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It’s been almost 2 years since the GDPR came into force. After the entry in May 2018, it took a while for the different European data protection authorities to really start enforcing the legislation. 2018 was considered the year of implementation. When 2019 opened with the consent-fine for Google, it seemed to become the year of enforcement. Has that actually been the case? Let’s look at the facts.
Across Europe, so far 189 fines have been issued. Although the GDPR emphasises consistency throughout the Union, all European countries have their own data protection authorities. So far, we see a big difference in the number of fines that have been imposed per country. The Spanish Data Protection Agency is front-runner, with a total of 43 penalties. Romania is second with 21 penalties and Germany comes third, with 18 fines issued.
Countries that have not issued any fines yet are Croatia, Estonia, Finland, Iceland, Liechtenstein, Luxembourg, Slovenia and Ireland. The Irish Data Protection Commission is worth mentioning, since they have the particularly tricky task to investigate the large-scale complaints against huge tech companies such as Facebook, Google, WhatsApp and Twitter.
The fines vary in amount and affect enterprises, small businesses and even private persons. The highest fine so far, I already mentioned it, is the French CNIL fining Google for 50 million euros, just over a year ago. This fine was a wake-up call for most organisations that privacy enforcement is not just about information security and data breaches. The Google fine was about invalid consent that was not sufficiently informed and neither “specific” nor “unambiguous”.
Even higher fines have been announced in the summer of 2019 by the UK Information Commissioner’s Office, but they have not yet been materialised. It concerns British Airways (over 200 million euros) and Marriott (over 110 million euros). The UK’s ICO has six months to convert a notice into a final penalty. Those six months were recently due to expire. However, it seems that all parties have agreed on an extension of the regulatory process until the 31st of March 2020. So, we have to wait and see if the ICO has really been able to prove its case or if the fines turn out significantly lower than intended.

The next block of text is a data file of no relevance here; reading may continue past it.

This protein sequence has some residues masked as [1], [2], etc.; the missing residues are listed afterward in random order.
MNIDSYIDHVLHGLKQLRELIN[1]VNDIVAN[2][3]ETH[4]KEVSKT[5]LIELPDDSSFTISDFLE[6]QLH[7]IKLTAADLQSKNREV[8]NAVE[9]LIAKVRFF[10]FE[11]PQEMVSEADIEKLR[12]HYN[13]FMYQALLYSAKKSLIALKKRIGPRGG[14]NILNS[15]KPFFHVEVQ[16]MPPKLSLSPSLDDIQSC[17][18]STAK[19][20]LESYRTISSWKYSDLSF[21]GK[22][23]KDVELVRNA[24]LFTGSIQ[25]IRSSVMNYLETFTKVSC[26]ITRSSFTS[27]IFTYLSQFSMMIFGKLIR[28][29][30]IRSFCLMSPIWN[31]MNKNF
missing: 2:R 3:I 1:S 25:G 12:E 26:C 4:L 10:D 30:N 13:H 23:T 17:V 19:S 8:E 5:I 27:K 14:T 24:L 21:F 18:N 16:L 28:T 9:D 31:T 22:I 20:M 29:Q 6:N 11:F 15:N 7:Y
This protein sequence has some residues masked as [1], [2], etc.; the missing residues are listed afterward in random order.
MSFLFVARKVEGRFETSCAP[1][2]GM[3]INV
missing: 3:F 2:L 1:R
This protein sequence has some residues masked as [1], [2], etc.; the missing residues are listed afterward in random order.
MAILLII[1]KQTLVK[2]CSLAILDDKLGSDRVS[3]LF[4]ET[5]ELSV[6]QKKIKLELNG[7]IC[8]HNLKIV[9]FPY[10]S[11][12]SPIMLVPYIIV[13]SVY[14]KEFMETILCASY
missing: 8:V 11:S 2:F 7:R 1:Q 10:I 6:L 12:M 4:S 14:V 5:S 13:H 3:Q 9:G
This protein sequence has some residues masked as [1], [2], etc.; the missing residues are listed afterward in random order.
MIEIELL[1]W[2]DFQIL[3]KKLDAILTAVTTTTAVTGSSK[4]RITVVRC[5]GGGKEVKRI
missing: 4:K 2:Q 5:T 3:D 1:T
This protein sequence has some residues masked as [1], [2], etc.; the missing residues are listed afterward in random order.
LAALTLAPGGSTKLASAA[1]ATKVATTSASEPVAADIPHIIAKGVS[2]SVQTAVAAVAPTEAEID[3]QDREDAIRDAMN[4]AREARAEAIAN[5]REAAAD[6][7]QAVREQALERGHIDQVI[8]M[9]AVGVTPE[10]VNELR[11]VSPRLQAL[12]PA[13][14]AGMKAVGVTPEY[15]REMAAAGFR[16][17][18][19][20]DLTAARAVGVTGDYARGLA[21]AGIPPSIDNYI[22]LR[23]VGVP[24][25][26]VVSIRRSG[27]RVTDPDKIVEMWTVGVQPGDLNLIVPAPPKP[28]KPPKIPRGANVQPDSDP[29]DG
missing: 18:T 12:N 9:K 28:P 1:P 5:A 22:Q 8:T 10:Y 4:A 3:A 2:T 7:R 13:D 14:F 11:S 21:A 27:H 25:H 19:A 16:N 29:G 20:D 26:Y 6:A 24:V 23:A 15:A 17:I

A deeper dive in the type of violations shows that most companies still don’t have their data processing principles right. The majority (56%) of the violations evolves around the GDPR Articles 5 and 6, addressing lawfulness of processing, data minimisation and transparency.
In many cases there is no basis for data processing on the grounds of article 6.b-f. In those cases, organisations need to ask for consent for the use of personal data and specify the purposes. In the GDPR research that we conducted just after the GDPR came into force, consent was one of the major problems of European organisations. The practice shows that authorities have also noticed this and fine accordingly.
Many of the GDPR requirements around data minimisation and consent can be covered with a good Consumer Identity platform. If you want to do it well, keep these steps in mind:
Find all the useful information about GDPR fines in our free infographic.
If you want to do some additional exploration yourself, just check this great overview.
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